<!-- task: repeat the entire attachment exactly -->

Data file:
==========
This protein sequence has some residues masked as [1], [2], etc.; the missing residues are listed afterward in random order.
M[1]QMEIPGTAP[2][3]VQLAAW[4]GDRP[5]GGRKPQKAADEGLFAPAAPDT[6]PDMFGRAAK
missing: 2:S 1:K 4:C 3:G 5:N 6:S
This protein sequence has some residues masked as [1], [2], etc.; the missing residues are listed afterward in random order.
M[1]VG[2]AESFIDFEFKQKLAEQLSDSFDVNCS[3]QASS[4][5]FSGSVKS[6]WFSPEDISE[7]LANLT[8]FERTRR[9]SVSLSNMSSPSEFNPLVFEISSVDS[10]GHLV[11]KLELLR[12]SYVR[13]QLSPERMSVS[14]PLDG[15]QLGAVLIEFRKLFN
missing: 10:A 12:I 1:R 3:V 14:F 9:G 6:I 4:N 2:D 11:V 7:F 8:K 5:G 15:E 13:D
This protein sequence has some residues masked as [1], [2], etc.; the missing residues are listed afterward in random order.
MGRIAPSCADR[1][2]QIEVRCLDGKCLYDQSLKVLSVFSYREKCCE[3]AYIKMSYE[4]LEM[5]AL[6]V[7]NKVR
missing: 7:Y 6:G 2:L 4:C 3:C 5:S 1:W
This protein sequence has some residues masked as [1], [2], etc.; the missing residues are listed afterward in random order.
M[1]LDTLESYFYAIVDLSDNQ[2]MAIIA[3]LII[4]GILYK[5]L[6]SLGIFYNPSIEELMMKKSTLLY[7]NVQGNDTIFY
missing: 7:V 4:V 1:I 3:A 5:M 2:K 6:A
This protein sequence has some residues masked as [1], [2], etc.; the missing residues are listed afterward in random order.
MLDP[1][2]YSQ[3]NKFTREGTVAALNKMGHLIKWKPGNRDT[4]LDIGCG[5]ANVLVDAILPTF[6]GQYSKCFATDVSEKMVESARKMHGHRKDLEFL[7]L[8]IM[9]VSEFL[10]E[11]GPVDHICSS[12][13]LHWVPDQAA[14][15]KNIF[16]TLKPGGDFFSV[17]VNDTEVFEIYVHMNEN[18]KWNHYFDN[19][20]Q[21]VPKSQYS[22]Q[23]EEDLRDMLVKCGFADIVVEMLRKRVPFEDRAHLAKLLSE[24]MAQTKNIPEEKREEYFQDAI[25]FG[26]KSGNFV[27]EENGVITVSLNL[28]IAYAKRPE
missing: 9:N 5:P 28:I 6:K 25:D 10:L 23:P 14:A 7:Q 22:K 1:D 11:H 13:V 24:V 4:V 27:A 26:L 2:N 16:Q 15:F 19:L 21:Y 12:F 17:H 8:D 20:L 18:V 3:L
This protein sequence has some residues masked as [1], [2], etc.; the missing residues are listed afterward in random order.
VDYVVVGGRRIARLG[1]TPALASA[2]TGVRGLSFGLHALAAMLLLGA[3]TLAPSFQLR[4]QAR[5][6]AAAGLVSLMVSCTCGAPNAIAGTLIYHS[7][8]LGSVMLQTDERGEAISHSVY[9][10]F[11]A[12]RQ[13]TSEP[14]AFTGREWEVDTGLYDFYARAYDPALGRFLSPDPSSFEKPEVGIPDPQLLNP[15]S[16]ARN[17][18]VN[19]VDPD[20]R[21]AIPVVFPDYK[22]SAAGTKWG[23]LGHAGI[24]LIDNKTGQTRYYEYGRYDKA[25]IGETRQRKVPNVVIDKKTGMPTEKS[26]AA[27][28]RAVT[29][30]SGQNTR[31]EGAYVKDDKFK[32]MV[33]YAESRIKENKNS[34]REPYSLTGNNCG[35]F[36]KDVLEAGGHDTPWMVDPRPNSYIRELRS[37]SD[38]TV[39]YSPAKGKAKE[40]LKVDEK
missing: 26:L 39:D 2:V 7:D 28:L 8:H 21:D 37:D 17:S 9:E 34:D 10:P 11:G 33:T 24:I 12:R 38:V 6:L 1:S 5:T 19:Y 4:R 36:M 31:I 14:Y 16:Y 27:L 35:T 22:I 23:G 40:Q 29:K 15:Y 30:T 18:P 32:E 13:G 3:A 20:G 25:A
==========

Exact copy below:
This protein sequence has some residues masked as [1], [2], etc.; the missing residues are listed afterward in random order.
M[1]QMEIPGTAP[2][3]VQLAAW[4]GDRP[5]GGRKPQKAADEGLFAPAAPDT[6]PDMFGRAAK
missing: 2:S 1:K 4:C 3:G 5:N 6:S
This protein sequence has some residues masked as [1], [2], etc.; the missing residues are listed afterward in random order.
M[1]VG[2]AESFIDFEFKQKLAEQLSDSFDVNCS[3]QASS[4][5]FSGSVKS[6]WFSPEDISE[7]LANLT[8]FERTRR[9]SVSLSNMSSPSEFNPLVFEISSVDS[10]GHLV[11]KLELLR[12]SYVR[13]QLSPERMSVS[14]PLDG[15]QLGAVLIEFRKLFN
missing: 10:A 12:I 1:R 3:V 14:F 9:G 6:I 4:N 2:D 11:V 7:F 8:K 5:G 15:E 13:D
This protein sequence has some residues masked as [1], [2], etc.; the missing residues are listed afterward in random order.
MGRIAPSCADR[1][2]QIEVRCLDGKCLYDQSLKVLSVFSYREKCCE[3]AYIKMSYE[4]LEM[5]AL[6]V[7]NKVR
missing: 7:Y 6:G 2:L 4:C 3:C 5:S 1:W
This protein sequence has some residues masked as [1], [2], etc.; the missing residues are listed afterward in random order.
M[1]LDTLESYFYAIVDLSDNQ[2]MAIIA[3]LII[4]GILYK[5]L[6]SLGIFYNPSIEELMMKKSTLLY[7]NVQGNDTIFY
missing: 7:V 4:V 1:I 3:A 5:M 2:K 6:A
This protein sequence has some residues masked as [1], [2], etc.; the missing residues are listed afterward in random order.
MLDP[1][2]YSQ[3]NKFTREGTVAALNKMGHLIKWKPGNRDT[4]LDIGCG[5]ANVLVDAILPTF[6]GQYSKCFATDVSEKMVESARKMHGHRKDLEFL[7]L[8]IM[9]VSEFL[10]E[11]GPVDHICSS[12][13]LHWVPDQAA[14][15]KNIF[16]TLKPGGDFFSV[17]VNDTEVFEIYVHMNEN[18]KWNHYFDN[19][20]Q[21]VPKSQYS[22]Q[23]EEDLRDMLVKCGFADIVVEMLRKRVPFEDRAHLAKLLSE[24]MAQTKNIPEEKREEYFQDAI[25]FG[26]KSGNFV[27]EENGVITVSLNL[28]IAYAKRPE
missing: 9:N 5:P 28:I 6:K 25:D 10:L 23:P 14:A 7:Q 22:K 1:D 11:H 13:V 24:V 4:V 27:A 26:L 2:N 16:Q 15:F 19:L 21:Y 12:F 17:H 8:D 20:L 18:V 3:L
This protein sequence has some residues masked as [1], [2], etc.; the missing residues are listed afterward in random order.
VDYVVVGGRRIARLG[1]TPALASA[2]TGVRGLSFGLHALAAMLLLGA[3]TLAPSFQLR[4]QAR[5][6]AAAGLVSLMVSCTCGAPNAIAGTLIYHS[7][8]LGSVMLQTDERGEAISHSVY[9][10]F[11]A[12]RQ[13]TSEP[14]AFTGREWEVDTGLYDFYARAYDPALGRFLSPDPSSFEKPEVGIPDPQLLNP[15]S[16]ARN[17][18]VN[19]VDPD[20]R[21]AIPVVFPDYK[22]SAAGTKWG[23]LGHAGI[24]LIDNKTGQTRYYEYGRYDKA[25]IGETRQRKVPNVVIDKKTGMPTEKS[26]AA[27][28]RAVT[29][30]SGQNTR[31]EGAYVKDDKFK[32]MV[33]YAESRIKENKNS[34]REPYSLTGNNCG[35]F[36]KDVLEAGGHDTPWMVDPRPNSYIRELRS[37]SD[38]TV[39]YSPAKGKAKE[40]LKVDEK
missing: 26:L 39:D 2:V 7:D 28:L 8:H 21:D 37:D 17:S 9:E 34:D 10:P 11:G 33:T 24:I 12:R 38:V 6:L 1:S 5:T 19:Y 4:R 36:M 31:I 14:Y 16:Y 27:L 35:T 22:I 23:G 40:Q 29:K 15:Y 30:T 18:P 32:E 13:G 3:A 20:G 25:A